Muir’s three-night camping trip with President Theodore Roosevelt in 1903 could be considered the most significant camping trip in conservation history.
John Muir was one of the earliest advocates of the national park idea, and its most eloquent spokesman. Born in Dunbar, Scotland, he moved with his family to a Wisconsin farm in 1849. Muir’s father, an itinerant Presbyterian minister, treated him harshly and insisted that he memorize the Bible. By age 11, he was able to recite three-quarters of the Old Testament by heart, and all of the New Testament.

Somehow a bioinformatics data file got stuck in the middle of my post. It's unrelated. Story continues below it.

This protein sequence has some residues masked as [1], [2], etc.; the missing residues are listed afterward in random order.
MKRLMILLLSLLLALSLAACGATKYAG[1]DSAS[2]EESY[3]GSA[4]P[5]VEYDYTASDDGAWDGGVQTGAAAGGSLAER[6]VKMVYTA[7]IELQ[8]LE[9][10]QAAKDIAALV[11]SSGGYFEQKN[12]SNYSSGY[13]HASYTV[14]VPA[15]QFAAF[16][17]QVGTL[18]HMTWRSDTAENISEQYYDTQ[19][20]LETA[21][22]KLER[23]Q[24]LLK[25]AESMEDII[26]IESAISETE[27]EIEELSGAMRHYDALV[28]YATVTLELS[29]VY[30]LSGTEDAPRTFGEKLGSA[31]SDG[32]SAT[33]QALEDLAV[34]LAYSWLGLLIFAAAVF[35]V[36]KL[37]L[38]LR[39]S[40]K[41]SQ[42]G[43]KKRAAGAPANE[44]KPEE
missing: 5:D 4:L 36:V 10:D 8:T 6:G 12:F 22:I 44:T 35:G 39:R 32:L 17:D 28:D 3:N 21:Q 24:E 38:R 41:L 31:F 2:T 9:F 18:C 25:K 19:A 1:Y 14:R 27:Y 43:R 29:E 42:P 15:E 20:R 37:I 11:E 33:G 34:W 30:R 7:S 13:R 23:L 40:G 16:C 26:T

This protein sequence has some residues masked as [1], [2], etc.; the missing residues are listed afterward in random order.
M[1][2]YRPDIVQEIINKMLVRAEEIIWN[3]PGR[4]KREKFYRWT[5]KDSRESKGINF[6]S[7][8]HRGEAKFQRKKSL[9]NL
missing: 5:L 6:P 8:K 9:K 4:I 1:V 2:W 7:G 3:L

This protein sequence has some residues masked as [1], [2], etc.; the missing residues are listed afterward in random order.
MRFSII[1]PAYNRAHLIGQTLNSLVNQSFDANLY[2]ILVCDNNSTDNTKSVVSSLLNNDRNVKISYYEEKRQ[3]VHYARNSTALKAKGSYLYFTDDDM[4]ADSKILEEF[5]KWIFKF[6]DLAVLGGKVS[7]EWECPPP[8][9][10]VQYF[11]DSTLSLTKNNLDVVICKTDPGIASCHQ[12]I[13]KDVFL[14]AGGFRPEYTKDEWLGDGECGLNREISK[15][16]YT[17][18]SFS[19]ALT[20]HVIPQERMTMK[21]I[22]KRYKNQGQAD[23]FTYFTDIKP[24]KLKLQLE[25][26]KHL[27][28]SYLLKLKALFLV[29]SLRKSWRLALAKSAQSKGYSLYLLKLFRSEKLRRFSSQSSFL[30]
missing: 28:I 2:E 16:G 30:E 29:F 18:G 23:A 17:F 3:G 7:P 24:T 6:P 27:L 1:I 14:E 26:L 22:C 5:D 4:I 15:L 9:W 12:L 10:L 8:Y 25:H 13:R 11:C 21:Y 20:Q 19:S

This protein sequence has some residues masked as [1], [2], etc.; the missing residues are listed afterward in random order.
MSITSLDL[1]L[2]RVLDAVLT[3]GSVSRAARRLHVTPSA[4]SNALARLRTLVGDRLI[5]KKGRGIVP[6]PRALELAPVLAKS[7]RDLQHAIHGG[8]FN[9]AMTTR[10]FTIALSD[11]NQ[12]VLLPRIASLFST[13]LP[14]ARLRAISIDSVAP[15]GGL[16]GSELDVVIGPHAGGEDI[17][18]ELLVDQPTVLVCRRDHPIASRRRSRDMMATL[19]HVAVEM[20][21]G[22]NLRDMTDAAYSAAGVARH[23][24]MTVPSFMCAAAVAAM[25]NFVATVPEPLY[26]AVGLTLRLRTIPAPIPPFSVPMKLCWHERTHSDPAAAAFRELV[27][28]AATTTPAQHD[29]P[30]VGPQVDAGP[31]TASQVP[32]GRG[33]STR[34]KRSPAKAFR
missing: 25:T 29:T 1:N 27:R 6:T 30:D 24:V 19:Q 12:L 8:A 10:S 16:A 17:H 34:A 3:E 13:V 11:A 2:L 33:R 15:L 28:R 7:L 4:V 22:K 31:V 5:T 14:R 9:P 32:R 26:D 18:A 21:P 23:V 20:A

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In 1903 President Theodore Roosevelt travels to Yosemite and camps with John Muir. Muir has been struggling to add the Yosemite Valley to the extensive park system under the direction of the federal government. Teddy Roosevelt asks Muir to accompany him on a camping trip and they set off first to the Mariposa Grove.